Astronomers have solved the mystery of how quasars — the brightest and most powerful objects in the universe — ignite.
Located at the centers of some galaxies, these very bright objects are a trillion times brighter than the sun, and are said to nasa.
Even though quasars were first discovered 60 years ago, they remain a mystery because it’s not clear how such intense activity arises.
Now, research suggests it was the result of galaxy mergers.
Scientists led by the Universities of Sheffield and Hertfordshire have discovered what they call “the presence of twisted structures” in galaxies containing quasars.
The researchers analyzed data from the Isaac Newton Telescope in La Palma, one of the Canary Islands.
The team compared observations of 48 quasars and their host galaxies with images of more than 100 non-quasar galaxies.
The centers of most galaxies are thought to be supermassive black holes — millions of times denser than our sun.
These galaxies also contain vast amounts of gas that black holes cannot reach.
According to the researchers, when galaxies collide, the gas is driven towards the black hole, where it is consumed, releasing “a huge amount of energy in the form of radiation, resulting in the typical quasar brightness”.
They concluded that galaxies with quasars are about three times more likely to interact or collide with other galaxies.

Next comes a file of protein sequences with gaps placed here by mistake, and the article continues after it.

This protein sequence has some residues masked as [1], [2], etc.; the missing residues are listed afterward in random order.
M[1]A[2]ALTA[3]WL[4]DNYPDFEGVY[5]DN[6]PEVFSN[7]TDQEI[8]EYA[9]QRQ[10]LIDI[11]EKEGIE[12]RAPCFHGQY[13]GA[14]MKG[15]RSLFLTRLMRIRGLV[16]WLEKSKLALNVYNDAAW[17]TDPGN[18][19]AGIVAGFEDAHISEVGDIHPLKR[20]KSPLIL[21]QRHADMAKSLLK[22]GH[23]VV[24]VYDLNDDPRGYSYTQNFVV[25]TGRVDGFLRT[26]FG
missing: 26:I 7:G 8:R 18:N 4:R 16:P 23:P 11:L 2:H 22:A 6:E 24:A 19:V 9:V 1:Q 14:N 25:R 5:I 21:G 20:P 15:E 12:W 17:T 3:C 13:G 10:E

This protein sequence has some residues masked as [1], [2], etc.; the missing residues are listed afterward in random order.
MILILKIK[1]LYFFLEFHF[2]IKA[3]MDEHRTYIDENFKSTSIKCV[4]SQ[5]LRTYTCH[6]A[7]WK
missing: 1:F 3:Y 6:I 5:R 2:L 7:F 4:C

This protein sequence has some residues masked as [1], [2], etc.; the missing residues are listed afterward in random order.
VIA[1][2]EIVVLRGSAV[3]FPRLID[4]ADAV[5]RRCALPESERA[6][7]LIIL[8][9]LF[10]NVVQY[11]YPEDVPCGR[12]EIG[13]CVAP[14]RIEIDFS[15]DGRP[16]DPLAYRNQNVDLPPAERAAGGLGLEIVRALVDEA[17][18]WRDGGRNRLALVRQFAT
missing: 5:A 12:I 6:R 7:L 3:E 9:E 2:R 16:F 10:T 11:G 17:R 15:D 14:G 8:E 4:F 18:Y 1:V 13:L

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Professor Clive Tadhunt, from the University of Sheffield, said: “Quasars are one of the most extreme phenomena in the universe and what we are seeing is likely to represent the future of our own Milky Way galaxy colliding with Andromeda. 50 billion years.
“It’s exciting to watch these events and ultimately understand why they happen — but thankfully, Earth won’t be anywhere near one of these apocalyptic events for quite some time.”
Dr Jonny Pearce, from the University of Hertfordshire, said: “This is an area that scientists around the world are eager to learn more about.
“One of the main scientific motivations for NASA’s James Webb Space Telescope is to study the earliest galaxies in the universe, and the Webb Space Telescope has been able to detect light from even the most distant quasars emitted nearly 13 billion years ago.
“Quasars play a key role in our understanding of the history of the universe and the future of our galaxy.”
The findings were published in the journal Monthly Notices of the Royal Astronomical Society.